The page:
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Get up Close With the Latest in Customer Experience Management at Enterprise World

Customer Experience Management

Think you know all about the range of OpenText Customer Experience offerings? Think you’ve seen it all at recent shows, or even at last year’s Enterprise World conference in Nashville? Think again. OpenText™ Experience Suite continues to grow and evolve with new products, and exciting innovative new features for the existing products. Join us at this year’s Enterprise World in Toronto to get up close and personal with all the latest CEM developments. There will be more opportunities to see the products, talk with experts, and network with your peers than ever before. Plans for the expanded CEM demonstration area in the Expo hall include: Experience Suite CEM Lab where you can see the various CEM products working together to help deliver a continuous connected customer experience from engagement to customer insights. Digital Asset Management area where you can examine top flight DAM platforms such as OpenText™ Media Management, and MediaBin, as well as industry specific solutions like Content Hub for Publishers. Web Content Management solutions to create and optimize the web experience for your customers with tools such as OpenText™ TeamSite, Optimost, Web Experience Management and Web Site Management. Customer Communications Management will highlight the new Exstream 16 release offering a unified solution for ultra-personalized communications. WorkForce Optimization that enables you to capture the true voice of the customer with products such as Qfiniti and Explore. The CEM Extensions demo area will introduce you to other products and solutions such as Experience Analytics and more to further enhance your CEM capabilities. It’s not only the product demo area that’s been extended, there will be a greater number of CEM-related breakout sessions and presentations than ever before. There will be more opportunities to learn and discuss industry trends, listen to others tell how implementing a CEM strategy impacted their business, or do a deep dive into the technical aspects of implementing solutions. It’s your choice. Whatever your level of interest and expertise, there will be something for you. If this all sounds like a great reason to spend July 10th to the 13th in Toronto, then make sure to register and we’ll look forward to seeing you there.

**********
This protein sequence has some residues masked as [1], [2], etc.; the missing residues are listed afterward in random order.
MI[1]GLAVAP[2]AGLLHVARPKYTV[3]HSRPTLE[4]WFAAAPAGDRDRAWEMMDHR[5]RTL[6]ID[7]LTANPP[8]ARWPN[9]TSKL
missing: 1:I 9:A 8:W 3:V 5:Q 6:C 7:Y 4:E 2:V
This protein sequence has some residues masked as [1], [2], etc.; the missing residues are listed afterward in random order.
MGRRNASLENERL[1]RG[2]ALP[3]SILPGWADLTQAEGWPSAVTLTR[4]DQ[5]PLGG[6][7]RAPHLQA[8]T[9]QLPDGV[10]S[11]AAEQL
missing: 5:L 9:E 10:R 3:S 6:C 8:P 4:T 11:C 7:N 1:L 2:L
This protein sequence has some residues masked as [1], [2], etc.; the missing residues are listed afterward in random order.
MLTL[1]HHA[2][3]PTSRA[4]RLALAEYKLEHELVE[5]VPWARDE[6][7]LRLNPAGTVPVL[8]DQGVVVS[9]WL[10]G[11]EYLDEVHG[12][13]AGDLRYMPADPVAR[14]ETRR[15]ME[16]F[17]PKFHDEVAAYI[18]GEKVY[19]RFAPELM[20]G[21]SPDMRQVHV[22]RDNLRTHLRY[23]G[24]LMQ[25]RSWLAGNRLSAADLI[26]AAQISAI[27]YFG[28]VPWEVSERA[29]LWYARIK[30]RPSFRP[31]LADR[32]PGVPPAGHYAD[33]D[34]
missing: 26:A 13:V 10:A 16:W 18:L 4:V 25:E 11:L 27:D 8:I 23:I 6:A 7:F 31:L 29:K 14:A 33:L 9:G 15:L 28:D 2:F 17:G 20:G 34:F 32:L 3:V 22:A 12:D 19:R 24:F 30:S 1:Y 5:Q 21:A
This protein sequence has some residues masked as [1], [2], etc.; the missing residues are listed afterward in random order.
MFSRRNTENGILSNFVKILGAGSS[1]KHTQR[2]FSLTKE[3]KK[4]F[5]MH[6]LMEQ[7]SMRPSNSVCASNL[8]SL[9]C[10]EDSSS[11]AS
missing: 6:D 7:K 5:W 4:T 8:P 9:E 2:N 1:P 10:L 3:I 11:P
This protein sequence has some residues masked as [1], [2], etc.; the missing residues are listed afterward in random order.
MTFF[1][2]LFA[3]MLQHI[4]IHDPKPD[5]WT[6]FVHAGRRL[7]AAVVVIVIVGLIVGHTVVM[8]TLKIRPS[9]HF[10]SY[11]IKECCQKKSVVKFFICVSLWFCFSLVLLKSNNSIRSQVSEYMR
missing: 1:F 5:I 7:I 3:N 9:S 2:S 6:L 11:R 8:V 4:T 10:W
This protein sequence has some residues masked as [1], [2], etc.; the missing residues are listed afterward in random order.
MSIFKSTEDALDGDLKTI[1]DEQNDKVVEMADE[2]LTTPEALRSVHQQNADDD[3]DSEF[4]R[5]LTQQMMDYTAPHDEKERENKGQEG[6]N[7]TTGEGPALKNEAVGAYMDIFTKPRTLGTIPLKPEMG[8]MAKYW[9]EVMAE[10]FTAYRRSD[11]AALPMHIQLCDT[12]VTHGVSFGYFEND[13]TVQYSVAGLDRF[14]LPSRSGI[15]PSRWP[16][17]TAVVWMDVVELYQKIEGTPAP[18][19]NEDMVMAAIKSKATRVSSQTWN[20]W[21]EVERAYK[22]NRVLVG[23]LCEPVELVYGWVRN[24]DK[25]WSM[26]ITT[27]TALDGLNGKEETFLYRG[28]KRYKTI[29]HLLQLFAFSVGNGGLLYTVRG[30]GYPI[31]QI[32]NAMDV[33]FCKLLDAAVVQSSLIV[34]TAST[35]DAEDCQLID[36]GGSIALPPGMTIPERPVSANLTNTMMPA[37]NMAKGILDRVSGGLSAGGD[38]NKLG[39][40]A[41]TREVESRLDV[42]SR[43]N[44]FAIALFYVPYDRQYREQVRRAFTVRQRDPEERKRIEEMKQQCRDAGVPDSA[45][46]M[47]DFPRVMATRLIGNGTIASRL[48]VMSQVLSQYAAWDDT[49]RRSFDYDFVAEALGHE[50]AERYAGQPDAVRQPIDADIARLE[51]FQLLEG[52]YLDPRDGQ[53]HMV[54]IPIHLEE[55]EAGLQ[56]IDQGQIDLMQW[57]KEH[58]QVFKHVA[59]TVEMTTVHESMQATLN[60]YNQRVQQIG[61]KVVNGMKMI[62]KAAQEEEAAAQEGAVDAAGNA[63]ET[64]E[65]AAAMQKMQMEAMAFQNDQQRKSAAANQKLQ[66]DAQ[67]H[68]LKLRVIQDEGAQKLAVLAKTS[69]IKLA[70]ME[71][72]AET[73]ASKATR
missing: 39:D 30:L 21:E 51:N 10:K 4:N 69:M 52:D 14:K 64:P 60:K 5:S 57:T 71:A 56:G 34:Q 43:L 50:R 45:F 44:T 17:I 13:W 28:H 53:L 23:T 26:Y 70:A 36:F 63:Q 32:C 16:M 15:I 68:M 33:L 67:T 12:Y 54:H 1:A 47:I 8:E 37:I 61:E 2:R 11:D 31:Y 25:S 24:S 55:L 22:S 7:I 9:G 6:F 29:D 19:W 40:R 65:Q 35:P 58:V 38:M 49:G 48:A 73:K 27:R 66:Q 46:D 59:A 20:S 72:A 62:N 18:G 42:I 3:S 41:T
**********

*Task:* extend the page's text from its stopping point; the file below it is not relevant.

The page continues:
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Are you Delivering a Sunshine Experience?

experience

It’s amazing how even the brightest ray of sunlight can ruin months of work. Several years ago I was part of an industry team working on developing a set of standards for a defined group of symbols and colors to be used in the way that automotive service information was to delivered. We worked diligently for several months to come up with the right experience. Then we built a prototype and showed it to several service technicians who all liked what we had done. Then we visited one technician to proudly show of our work, but he didn’t want to meet us in his office. He wanted to use the prototype in a real-life scenario. Outside, next to a big greasy machine! It was all going well until the sun came out from behind a cloud, hit the laptop screen and promptly made everything we had done unreadable; the color palette we had selected washed out and everything looked the same. Back to square one on designing the experience! I was reminded of this after stopping to get gas on the way into the office yesterday morning. My local gas station has pumps with a nice big digital screen front and center. Once you have selected your gas and started pumping it plays a mix of short TV news and entertainment clips, along with some marketing messaging. Yesterday the rising sun was at just the right angle to make the screen almost unusable for both delivering the step by step instructions for purchasing and pumping gas, and for any of the digital marketing designed to engage and entertain me for the few minutes it took to fill the car. A simple lip across the top of the screen that would provide some shade would have probably fixed the problem. Recently a friend of mine tweeted that it’s a mistake to only test your marketing content on giant monitors. You should review content on the mobile devices your users will use. Excellent advice, but based on experiences like the ones outlined above I believe that to ensure the sort of customer experience that we believe we are designing and delivering we should also test indoors and outdoors as sun glare and lighting conditions can impact the experience. And not just the mobile devices either; as the customer experience moves beyond the browser, we should also be thinking about embedded screens in “Internet of Things” connected products, or seat backs, digital signage, or other outdoor static screens. The list is growing and so are the environmental factors that will impact the customer experience. Find out more about OpenText™ Experience Suite.

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Discover the Latest Customer Experience Management Trends and Innovations at Enterprise World in July